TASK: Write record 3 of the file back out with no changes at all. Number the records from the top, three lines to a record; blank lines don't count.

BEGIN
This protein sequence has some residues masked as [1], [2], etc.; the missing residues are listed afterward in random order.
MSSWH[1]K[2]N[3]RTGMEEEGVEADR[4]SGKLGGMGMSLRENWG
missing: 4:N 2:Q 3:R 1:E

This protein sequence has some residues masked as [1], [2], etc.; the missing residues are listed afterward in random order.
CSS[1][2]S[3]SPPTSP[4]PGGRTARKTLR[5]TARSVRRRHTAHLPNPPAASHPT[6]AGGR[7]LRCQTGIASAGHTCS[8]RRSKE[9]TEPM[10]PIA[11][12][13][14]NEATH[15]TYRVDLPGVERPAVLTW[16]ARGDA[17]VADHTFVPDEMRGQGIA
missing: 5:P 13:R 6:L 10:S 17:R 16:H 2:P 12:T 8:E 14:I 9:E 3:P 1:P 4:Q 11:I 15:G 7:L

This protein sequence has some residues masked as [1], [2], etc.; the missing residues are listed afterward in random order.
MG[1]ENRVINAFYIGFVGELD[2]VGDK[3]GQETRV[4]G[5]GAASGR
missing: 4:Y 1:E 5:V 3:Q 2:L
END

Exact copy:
This protein sequence has some residues masked as [1], [2], etc.; the missing residues are listed afterward in random order.
MG[1]ENRVINAFYIGFVGELD[2]VGDK[3]GQETRV[4]G[5]GAASGR
missing: 4:Y 1:E 5:V 3:Q 2:L